Russell Smith’s The Princess And The Whiskheads was simply fabulous. I loved Princess Juliana. She is such a believable female character. She is not a superwoman, nor is she a damsel in distress. Juliana may be the most beautiful woman in the land, but she has faults. This balance of virtues and faults are what make her relatable.
One of the funny things about trust is that it can be both a virtue and a fault, depending one how it is used. Princess Juliana trusted her advisors and the other nobles of the courts. She trusted them to treat the people fairly. She trusted them to do what was in the best interest of the kingdom. Then on her first venture into the city, she saw that horrible school. An ugly building, unfit for children, baring her name. She was horrified. One walk into the city and she learned so much.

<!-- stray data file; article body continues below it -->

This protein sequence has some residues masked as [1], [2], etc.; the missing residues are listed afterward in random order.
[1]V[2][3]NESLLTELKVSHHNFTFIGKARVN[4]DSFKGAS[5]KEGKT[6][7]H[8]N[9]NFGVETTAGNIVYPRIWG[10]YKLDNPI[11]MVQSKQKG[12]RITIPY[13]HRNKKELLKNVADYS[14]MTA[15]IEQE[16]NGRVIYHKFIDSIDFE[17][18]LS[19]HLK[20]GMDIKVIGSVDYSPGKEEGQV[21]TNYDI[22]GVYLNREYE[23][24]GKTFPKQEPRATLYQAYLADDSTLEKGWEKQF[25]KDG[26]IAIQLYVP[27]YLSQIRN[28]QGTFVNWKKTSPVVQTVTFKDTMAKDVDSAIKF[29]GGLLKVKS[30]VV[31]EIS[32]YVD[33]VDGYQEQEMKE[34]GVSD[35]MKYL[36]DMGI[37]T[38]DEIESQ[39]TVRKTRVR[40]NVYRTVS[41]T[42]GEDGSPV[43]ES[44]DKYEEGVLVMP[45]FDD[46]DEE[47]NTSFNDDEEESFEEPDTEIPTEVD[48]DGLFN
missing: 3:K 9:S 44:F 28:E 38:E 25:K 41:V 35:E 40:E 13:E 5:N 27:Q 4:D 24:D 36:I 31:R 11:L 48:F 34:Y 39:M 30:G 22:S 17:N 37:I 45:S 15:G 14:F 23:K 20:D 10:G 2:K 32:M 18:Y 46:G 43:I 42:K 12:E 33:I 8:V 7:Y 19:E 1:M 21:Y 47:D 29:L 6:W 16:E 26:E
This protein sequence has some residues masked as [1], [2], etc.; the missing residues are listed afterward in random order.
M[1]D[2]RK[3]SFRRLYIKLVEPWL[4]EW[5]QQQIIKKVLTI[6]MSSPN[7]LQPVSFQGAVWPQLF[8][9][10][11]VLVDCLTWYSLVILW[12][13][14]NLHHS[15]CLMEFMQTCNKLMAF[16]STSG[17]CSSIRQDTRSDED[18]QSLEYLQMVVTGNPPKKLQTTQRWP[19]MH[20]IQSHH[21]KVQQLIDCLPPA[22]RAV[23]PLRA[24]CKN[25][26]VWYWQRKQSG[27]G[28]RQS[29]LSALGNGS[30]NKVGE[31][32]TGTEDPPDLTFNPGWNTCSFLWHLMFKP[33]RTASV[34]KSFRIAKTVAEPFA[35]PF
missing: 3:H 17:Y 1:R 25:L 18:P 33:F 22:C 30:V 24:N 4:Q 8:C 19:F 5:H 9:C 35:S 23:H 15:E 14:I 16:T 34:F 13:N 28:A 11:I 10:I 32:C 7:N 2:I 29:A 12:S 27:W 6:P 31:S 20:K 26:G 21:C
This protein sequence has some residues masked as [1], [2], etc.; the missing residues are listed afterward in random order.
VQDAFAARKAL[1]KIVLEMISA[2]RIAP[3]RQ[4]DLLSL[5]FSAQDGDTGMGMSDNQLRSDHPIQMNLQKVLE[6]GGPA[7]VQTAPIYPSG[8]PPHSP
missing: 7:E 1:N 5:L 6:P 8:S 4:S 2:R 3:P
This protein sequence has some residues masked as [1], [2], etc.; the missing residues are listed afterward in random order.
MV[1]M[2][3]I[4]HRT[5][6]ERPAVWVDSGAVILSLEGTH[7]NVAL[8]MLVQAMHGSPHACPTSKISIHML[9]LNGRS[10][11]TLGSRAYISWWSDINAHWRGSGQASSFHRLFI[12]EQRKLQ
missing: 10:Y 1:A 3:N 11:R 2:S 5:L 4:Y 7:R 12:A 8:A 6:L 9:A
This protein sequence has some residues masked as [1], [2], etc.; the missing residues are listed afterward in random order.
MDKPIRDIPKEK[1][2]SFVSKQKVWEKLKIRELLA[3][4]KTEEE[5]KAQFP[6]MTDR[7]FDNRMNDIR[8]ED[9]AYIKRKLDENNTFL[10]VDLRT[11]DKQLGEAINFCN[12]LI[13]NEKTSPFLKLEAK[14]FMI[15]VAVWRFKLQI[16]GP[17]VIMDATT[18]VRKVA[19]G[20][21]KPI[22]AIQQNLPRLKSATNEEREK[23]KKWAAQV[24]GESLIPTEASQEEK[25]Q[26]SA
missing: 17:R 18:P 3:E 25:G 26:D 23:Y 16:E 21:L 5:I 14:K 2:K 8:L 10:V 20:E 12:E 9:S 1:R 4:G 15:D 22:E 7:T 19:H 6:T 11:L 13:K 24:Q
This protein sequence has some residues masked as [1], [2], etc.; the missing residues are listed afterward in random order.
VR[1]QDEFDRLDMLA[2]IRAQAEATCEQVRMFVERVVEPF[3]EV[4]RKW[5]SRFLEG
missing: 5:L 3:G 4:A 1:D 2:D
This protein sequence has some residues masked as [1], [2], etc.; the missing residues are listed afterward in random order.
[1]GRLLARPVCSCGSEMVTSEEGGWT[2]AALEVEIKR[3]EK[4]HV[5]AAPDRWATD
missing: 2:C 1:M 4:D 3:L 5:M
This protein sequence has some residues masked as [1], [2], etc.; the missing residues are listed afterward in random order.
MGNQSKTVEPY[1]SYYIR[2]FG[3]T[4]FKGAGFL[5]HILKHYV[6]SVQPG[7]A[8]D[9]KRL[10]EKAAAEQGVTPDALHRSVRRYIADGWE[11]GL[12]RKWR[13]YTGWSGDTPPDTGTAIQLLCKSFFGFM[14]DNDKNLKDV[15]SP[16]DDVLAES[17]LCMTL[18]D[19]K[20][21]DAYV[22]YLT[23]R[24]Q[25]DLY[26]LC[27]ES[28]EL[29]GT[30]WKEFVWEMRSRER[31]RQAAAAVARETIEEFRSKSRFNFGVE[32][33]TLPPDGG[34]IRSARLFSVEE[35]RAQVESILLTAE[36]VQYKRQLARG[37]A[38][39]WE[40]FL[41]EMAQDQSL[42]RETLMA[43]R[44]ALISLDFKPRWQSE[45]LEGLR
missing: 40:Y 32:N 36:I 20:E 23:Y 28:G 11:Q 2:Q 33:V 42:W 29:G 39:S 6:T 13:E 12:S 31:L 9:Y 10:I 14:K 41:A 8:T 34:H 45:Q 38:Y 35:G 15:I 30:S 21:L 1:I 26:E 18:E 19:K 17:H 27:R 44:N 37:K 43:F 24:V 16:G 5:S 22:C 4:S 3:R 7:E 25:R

The male characters were also quite interesting, especially the suitors. There is Lord Lucas, a handsome noble, who clearly wants to rekindle their childhood flame. Lord Bostock, the poet among the strapping nobles, also pursues the princess, as honestly as he can. Then there is Jan, the charming, mesmerizing peasant, a whiskhead. Juliana feels for them and they desire her. Will she end up with one of them? Who captures her heart? They are all present at the end of the tale.
Though the book calls itself a modern fairytale, I wouldn’t necessarily read it to young children. Let’s just say that there are a few “may not be appropriate for younger audiences” scenes. They are tastefully written and fit in well with the stories. However, if you’re reading this to a six-year-old, you might want to skip the word nipple (a couple times). It does have that fairytale sensibility though, making it a pleasure to read.